I’m proud to live in my predominantly white town (Vancouver, WA) but I’m not going to sugarcoat the difficulties of succeeding in spite of the barriers of being a Black Marketer. I was prompted to publish this because I don’t want to add to the problem, but be part of the solution. The solution is bringing awareness and helping others open the doors to the tables of where these decisions are made.
For those that want solutions and not context, here you go:
- Open the doors of opportunity with micromanagement and no trust.
- Build the table to be inclusive.
- Bring the people of multiple layers of differences together, and not just skin deep.
We have to help each other.
Therefore, it requires all of us.
For those that want context, continue reading.
Local Black Businesses
Due to Black History month, I found a post on LinkedIn promoting black businesses. After going to the site directly, I was extremely disappointed to not be mentioned. I’ve had a business in my town since 2006.
“How am I being overlooked with all that I’ve done?” I asked myself in disgust.
The easy answer is simple. A Black professional doing anything outside the stereotypical norm takes a bit longer for people to accept it. I’m not saying all people fit in this box, but the majority who haven’t worked in diverse groups in their experience.
When I shared this with some of my closest professional friends, they advised me to let them know- which makes sense and totally doable. However, I won’t and will not raise my hand to tell them they missed me. I believe my hard work will speak for itself but I’ll concede.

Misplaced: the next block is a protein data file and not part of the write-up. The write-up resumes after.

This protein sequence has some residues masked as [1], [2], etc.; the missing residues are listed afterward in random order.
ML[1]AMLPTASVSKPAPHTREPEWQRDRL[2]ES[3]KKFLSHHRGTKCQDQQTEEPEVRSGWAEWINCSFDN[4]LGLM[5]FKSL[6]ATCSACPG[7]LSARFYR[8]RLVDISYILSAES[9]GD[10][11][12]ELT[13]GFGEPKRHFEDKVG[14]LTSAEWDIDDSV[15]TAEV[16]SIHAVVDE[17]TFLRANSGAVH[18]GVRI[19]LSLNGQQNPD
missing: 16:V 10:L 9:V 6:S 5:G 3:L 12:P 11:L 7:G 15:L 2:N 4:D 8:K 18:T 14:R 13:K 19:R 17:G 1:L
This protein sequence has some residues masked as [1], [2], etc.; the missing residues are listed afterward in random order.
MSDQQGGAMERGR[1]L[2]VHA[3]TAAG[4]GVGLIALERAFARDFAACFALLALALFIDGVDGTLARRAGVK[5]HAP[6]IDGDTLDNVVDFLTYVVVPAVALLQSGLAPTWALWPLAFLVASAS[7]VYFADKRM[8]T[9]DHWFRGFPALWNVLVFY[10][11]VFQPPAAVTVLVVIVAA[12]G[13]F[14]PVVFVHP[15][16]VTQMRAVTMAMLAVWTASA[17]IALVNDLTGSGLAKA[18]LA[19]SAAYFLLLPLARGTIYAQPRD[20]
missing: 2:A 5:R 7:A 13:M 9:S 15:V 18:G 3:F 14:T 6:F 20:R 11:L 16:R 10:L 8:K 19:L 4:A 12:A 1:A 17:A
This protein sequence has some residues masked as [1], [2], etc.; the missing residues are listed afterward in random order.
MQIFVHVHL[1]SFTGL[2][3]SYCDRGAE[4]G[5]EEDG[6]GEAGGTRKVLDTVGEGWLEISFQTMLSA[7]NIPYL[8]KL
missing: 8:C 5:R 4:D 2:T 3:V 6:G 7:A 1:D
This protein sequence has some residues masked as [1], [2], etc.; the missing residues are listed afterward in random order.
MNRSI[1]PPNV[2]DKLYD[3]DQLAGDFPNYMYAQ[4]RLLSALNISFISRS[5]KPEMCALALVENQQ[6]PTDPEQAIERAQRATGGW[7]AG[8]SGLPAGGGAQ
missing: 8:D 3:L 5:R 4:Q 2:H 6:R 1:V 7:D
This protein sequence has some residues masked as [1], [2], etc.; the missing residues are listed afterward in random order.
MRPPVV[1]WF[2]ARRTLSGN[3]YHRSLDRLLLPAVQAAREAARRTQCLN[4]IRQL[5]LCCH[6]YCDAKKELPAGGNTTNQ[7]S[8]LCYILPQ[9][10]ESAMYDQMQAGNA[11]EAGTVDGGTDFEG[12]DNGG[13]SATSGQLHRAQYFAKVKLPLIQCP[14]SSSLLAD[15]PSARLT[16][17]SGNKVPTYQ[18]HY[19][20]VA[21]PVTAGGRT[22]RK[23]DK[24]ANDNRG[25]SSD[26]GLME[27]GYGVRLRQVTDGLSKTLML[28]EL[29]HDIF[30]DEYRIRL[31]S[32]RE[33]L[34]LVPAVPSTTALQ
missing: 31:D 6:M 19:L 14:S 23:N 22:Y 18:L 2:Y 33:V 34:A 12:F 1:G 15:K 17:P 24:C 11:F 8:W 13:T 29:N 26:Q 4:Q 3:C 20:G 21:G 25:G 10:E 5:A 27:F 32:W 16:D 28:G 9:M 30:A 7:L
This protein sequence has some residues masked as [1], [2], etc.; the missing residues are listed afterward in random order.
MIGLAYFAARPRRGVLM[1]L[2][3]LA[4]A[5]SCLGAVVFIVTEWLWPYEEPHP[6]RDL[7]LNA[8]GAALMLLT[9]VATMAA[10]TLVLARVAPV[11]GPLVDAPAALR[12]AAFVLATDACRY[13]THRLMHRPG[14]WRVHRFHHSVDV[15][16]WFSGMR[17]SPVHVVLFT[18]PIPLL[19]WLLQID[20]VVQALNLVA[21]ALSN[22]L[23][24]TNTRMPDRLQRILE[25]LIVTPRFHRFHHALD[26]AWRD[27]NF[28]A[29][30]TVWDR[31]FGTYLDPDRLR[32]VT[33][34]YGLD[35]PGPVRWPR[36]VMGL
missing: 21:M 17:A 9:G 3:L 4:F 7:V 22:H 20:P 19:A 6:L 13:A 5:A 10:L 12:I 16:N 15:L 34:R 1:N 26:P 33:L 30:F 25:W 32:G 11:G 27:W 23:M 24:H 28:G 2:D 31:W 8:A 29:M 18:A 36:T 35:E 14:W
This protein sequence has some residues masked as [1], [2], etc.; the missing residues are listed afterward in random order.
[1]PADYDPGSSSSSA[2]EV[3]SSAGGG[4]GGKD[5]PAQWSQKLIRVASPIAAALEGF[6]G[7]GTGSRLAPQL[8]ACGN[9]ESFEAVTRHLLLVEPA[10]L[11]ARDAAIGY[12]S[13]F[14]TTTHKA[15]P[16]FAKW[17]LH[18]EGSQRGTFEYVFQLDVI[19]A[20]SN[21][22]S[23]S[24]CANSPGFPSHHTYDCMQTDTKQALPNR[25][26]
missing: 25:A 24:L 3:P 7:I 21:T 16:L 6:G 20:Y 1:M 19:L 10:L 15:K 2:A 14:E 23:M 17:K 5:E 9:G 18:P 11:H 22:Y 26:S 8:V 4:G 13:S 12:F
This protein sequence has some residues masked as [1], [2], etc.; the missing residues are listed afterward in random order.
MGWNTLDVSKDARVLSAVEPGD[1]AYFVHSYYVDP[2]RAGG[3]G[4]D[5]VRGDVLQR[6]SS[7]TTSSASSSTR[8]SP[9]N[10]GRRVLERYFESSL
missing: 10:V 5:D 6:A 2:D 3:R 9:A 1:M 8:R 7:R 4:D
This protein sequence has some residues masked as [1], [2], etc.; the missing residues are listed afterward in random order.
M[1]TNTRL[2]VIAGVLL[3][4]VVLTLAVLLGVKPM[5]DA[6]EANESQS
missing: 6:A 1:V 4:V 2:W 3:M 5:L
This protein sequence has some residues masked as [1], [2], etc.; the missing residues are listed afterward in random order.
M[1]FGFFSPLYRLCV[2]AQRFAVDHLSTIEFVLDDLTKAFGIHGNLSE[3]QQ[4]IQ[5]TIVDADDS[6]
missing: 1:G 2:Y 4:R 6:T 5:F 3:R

I’m a Black business in Vancouver, WA.
NDUB Brand is ran by a Black man in SW WA.
Nathan Webster is a Black Marketer running his own business.
There we go!
Now, I believe that was unnecessary but I also understand not everyone believes in the value of working with different groups. And that’s why I say marketing while black. This is the whole reason why I went into the marketing field. I’m realizing the lack of Black voices and experiences are missing from the table and how we got here. It’s part of the history, which is why I love learning about Black Wall Street.
I’m not speaking for the other BIPoC folks and groups, nor am I speaking for all Black people. I can only speak on behalf of me being black and a man while marketing. So I don’t mind being an “ink spot in a bowl of milk,” I’d like to change that so it doesn’t always have to be that way.
For those changes to happen, my goal is to create solutions and not be about the problem. Therefore, I went to work on creating that change and started to connect the dots. Last year, I put in a significant amount of work and money to host a conference in the middle of the pandemic because representation matters.
I’m still looking for other peers in my industry when it comes to websites, marketing, and consulting. I work best when I can speak the language without having to code-switch.
This kind of behavioral adjustment is casually referred to as ‘code-switching,’ which has long been a strategy for black people to successfully navigate interracial interactions and has large implications for their well-being, economic advancement, and even physical survival.